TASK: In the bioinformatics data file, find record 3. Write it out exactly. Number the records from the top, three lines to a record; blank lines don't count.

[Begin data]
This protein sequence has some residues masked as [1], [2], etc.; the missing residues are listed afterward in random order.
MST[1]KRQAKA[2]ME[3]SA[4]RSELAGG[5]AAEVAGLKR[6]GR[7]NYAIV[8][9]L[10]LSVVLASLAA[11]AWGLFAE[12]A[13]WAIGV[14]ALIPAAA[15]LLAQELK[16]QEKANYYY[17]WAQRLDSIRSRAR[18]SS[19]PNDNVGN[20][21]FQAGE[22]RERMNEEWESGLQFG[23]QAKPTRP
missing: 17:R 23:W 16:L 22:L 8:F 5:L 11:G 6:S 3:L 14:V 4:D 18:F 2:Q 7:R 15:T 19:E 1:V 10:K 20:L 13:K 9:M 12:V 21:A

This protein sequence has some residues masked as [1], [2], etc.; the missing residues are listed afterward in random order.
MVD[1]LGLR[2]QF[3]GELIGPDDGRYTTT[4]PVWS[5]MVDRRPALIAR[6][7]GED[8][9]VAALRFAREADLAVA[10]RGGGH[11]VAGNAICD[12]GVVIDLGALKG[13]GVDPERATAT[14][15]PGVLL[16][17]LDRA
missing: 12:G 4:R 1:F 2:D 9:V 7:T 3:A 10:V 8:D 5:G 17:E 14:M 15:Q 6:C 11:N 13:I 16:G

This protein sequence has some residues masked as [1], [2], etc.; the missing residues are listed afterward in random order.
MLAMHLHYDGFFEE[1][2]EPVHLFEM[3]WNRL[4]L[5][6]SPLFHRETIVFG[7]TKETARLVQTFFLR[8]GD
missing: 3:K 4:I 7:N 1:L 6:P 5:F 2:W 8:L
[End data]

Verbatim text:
This protein sequence has some residues masked as [1], [2], etc.; the missing residues are listed afterward in random order.
MLAMHLHYDGFFEE[1][2]EPVHLFEM[3]WNRL[4]L[5][6]SPLFHRETIVFG[7]TKETARLVQTFFLR[8]GD
missing: 3:K 4:I 7:N 1:L 6:P 5:F 2:W 8:L